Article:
After nearly two years of coping with the isolation required by a worldwide pandemic, we are finally able to spend time with people again. Most of us are truly grateful for much of what we took for granted just a few short years ago. The opportunity to enjoy time with friends and family, travel and host and attend events and parties is once again a part of our lives. At the University, it is so rewarding to get to know my students again outside of a computer screen and to have guests back on campus.
In early 2020 when the world went into isolation and quarantine, we all experienced collective panic and fear every time we turned on the news or talked (from at least 6 feet or via zoom) to our neighbors and friends. As I look back on this time, I am very grateful for the first responders who braved the world at a time when many of us were able to stay safe at home and work. I am also grateful for the time not spent in commuting to work or attending meetings and events. Because of the time that became available, I was also able to write my new book, See, Do, Repeat: The Practice of Entrepreneurship. I could never have imagined that when the pandemic cancelled much of our plans and life as we knew it, I would have been able to realize a dream that had been formulating for some time, but that I had not been able to pursue due to the busyness of life and other commitments.
This year, I have been blessed once again, with the opportunity to publish not only my first popular press book, but a second one. Last month, at the annual Global Conference of the Collegiate Entrepreneurs Organization, I launched a companion book, Exploring the Practice of Entrepreneurship. This guidebook provides in-depth exercises and activities to help anyone who wants to find and act on more opportunities, build their confidence, and move beyond failure.
My first book is dedicated to my mother. After years of studying entrepreneurship including the skills and abilities that lead to success in entrepreneurship, I found that the lessons I learned through my research, were the same ones she taught me from birth. Being curious and interested in the world, being willing to take a risk and try something, even when I wasn’t sure of an outcome, and to keep going even when I failed and made mistakes: this was how she lived her life and how she encouraged me to live mine.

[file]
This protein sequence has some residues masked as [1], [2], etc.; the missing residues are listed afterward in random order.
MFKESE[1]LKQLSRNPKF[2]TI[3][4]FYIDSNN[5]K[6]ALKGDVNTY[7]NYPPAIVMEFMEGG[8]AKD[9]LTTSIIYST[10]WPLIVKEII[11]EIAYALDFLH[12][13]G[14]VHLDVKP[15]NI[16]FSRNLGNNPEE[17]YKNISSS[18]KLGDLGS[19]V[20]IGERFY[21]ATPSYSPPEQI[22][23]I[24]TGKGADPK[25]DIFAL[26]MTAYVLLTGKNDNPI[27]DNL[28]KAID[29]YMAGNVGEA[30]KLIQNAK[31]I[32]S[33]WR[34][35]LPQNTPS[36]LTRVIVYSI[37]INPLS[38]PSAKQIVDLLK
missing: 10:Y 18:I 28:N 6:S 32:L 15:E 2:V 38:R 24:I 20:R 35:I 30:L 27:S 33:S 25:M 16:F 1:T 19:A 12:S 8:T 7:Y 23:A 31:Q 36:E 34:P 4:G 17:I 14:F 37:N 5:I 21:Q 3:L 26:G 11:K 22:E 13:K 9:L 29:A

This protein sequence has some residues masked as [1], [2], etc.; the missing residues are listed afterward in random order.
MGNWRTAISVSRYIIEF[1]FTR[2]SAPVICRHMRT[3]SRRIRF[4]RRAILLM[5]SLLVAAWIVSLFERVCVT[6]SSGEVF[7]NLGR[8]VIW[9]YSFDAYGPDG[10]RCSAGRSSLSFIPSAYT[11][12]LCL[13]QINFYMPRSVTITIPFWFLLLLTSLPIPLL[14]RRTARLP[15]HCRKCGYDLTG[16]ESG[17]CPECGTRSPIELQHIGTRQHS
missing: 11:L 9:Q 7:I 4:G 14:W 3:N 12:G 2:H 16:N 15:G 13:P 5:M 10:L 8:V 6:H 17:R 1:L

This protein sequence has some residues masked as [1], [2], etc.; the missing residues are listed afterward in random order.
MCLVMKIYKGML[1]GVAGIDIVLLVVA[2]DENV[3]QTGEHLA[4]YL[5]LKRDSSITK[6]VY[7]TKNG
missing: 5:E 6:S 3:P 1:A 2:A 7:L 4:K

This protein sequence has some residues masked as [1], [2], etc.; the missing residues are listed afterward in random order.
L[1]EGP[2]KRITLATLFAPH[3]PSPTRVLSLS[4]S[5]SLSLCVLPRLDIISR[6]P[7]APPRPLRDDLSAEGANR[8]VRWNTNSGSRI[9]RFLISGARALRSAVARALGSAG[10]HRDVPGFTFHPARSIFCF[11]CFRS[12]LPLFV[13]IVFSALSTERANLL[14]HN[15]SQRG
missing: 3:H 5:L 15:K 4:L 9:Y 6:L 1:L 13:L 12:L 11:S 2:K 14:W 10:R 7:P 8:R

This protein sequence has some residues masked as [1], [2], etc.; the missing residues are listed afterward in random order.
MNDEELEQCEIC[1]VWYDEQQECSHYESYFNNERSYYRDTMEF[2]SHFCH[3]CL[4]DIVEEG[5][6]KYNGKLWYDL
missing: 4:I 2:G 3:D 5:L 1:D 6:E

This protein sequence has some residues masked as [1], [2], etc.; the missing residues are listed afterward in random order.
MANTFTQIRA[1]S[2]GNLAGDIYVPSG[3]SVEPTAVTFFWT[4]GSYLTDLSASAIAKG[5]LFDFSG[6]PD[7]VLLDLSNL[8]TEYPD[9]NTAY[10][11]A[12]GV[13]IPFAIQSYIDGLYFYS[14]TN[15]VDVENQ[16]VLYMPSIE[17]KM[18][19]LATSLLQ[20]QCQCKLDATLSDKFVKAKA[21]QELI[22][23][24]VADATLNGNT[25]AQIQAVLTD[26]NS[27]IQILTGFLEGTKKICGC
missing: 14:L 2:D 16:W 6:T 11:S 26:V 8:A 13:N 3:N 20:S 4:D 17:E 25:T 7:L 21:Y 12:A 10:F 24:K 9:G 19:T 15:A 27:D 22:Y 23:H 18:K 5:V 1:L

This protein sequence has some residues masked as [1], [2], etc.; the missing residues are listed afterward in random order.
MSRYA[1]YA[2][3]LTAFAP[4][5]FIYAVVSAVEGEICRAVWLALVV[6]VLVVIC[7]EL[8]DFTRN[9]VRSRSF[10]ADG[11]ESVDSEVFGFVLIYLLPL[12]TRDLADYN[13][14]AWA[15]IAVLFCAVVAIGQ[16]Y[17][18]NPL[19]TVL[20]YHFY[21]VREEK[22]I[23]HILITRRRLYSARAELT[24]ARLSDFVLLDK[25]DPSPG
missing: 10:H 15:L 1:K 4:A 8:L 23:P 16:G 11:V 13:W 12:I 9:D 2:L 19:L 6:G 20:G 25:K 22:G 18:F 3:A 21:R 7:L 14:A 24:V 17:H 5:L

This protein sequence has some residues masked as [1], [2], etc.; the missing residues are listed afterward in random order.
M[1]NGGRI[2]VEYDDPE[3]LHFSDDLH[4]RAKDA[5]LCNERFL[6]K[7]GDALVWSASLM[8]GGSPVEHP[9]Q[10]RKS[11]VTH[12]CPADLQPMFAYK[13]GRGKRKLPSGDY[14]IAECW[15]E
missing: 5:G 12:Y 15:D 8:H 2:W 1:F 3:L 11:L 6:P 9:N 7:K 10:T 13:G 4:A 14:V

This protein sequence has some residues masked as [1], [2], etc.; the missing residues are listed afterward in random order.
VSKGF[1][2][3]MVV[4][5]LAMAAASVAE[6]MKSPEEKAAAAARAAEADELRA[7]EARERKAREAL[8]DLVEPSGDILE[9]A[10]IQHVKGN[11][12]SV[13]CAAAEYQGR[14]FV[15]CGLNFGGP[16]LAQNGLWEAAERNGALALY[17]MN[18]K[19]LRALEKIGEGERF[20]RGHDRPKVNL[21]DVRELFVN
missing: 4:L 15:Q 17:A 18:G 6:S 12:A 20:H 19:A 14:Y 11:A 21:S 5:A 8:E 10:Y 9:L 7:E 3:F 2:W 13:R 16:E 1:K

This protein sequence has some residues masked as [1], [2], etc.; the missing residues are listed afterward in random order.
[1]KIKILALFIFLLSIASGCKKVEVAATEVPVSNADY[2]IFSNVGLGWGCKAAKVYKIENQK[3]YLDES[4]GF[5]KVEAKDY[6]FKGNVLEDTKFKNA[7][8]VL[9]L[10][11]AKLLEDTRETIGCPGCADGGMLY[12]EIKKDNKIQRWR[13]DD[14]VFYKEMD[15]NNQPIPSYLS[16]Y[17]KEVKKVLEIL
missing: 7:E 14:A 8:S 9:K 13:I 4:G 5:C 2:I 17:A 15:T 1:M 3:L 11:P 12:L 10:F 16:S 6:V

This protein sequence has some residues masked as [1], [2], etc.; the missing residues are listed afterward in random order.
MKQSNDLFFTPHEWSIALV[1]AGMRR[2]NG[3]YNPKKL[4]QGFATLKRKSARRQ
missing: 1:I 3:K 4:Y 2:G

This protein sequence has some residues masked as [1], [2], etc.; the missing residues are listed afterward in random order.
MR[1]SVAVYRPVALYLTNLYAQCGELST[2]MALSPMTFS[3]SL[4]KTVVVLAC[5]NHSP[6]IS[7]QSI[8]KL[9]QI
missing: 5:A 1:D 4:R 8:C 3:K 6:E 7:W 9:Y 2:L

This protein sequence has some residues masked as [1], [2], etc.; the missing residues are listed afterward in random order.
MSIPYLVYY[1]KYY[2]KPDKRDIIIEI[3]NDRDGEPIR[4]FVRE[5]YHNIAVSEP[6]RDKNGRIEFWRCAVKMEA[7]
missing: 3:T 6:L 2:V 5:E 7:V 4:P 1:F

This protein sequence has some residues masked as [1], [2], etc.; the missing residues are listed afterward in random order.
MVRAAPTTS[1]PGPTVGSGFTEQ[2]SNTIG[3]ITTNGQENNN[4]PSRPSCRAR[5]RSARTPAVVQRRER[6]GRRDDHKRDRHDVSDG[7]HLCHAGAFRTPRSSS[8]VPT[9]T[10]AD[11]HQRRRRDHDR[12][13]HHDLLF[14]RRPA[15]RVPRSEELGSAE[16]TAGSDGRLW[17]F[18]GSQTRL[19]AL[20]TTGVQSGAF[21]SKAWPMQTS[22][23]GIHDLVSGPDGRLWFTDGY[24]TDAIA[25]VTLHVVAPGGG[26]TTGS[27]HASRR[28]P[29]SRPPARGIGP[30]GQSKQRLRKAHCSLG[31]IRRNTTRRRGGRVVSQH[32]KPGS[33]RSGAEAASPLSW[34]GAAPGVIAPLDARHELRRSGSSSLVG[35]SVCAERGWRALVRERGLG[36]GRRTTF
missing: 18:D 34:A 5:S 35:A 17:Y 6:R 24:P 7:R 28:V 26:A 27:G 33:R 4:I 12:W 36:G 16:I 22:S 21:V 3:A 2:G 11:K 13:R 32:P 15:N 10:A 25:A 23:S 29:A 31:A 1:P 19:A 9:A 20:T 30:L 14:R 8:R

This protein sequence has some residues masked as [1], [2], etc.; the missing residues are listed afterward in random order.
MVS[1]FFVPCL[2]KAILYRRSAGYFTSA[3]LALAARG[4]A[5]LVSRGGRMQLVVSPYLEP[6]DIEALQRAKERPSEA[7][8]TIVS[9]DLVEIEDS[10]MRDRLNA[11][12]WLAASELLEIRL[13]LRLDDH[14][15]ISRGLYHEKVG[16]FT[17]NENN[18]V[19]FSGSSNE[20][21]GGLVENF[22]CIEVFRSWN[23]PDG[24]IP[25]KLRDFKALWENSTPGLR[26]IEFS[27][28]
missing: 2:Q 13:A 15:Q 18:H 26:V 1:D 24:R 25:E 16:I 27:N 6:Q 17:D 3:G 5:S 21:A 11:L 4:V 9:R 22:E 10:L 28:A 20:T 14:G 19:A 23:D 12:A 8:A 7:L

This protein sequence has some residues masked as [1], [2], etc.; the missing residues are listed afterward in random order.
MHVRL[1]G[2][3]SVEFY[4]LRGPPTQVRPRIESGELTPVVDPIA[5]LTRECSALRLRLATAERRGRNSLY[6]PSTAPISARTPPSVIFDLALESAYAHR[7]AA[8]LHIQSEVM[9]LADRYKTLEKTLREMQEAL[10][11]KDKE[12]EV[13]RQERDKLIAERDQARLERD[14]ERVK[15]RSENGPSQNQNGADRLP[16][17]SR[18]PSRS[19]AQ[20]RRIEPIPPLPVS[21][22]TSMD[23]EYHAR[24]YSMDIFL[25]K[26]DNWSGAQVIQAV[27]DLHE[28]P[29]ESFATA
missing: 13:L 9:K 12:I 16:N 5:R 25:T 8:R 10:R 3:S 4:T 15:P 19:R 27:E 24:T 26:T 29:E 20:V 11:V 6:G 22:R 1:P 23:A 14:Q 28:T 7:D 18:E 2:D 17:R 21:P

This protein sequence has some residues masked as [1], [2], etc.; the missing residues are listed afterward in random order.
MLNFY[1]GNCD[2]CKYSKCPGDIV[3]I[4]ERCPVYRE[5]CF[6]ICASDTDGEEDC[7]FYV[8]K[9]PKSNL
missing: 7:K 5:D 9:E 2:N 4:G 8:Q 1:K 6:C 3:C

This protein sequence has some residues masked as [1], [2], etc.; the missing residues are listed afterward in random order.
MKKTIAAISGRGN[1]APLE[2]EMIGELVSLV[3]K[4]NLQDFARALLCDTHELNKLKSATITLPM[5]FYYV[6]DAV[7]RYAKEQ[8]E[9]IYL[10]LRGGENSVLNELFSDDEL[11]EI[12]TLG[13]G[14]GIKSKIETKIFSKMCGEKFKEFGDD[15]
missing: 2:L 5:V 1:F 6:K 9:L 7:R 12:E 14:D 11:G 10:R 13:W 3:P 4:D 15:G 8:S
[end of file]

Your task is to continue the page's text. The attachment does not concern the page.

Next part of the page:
My mother also believed deeply in the power of gratitude. This was another important rule for life that I learned from her. There is plenty of research to support the value of being grateful. Gratitude has been shown to increase levels of well-being, lead to greater contentment and satisfaction in life, and improve health and relationships.
In the US, we are approaching the Thanksgiving holiday – a time to reflect and give thanks. This is a bittersweet time for me. My mother enjoyed this holiday more than any other. She loved having the family together since she believed so strongly in the power of gratitude, this was an essential holiday for her. But it was also on Thanksgiving Day, three years ago, that she passed away. She was so excited to have her family coming together one more time, but a few days before Thanksgiving, she fell, broke her hip, and was in extreme pain. The doctors recommended surgery even though we all knew it was risky. As I talked with her and held her hand on her way to the operating room, she looked me in the eyes, and said, “Rebecca, no tears. Whatever happens, I have been blessed and am so grateful for you and our family and I have had a wonderful life.” She lived through the night and into the next day but was never able to communicate again with me. Shortly after my brother arrived, we had the opportunity to spend a few hours with her on that one last Thanksgiving. I will be forever grateful for the many Thanksgivings we had together. And I will always remember that her last words were filled with gratitude, love, and appreciation.
Even though my mother passed, she is still with me every day as I remember the lessons and stories that she gave me. It has been cathartic to share them in my books and my blog. Today, I want to pass along one more. It is an old Chinese fable that she shared with me as a reminder to trust in the beauty of life and the power of acceptance and gratitude. The last few years have been challenging for us all. There has been a tremendous loss for so many, but there also continues to be joy and hope. I hope you find some peace in this story and that you, too, can find much to be grateful for in your life, even when it seems that life isn’t going the way you want or expected.
Good News, Bad News, Who Knows?
There was once an old Chinese farmer who had a horse to plough his fields. One morning he woke up to discover the horse had run away during the night. Seeing this, his neighbor said, “That’s terrible. What are you going to do now?” The farmer, who was a wise man, replied, “Good news, bad news, who can say?”
A couple of days later, the horse returned, accompanied by another horse. This time, the neighbor said, “What great good fortune!” The farmer’s response was the same: “Good news, bad news, who knows?”
The farmer gave the second horse to his son but soon afterwards, the horse threw him, and he broke his leg. Seeing this, the neighbor said to the farmer: “So sorry for the bad news about your son. Who’s going to help you on the farm now?” To which the farmer answered, “Good news, bad news, who can say?”
A week later, war broke out in the province. All the able-bodied young men were drafted to fight. Being injured, the farmer’s son was spared. The neighbor said, “What a relief that your son doesn’t have to go to war.” Good news, bad news, who knows?” replied the farmer.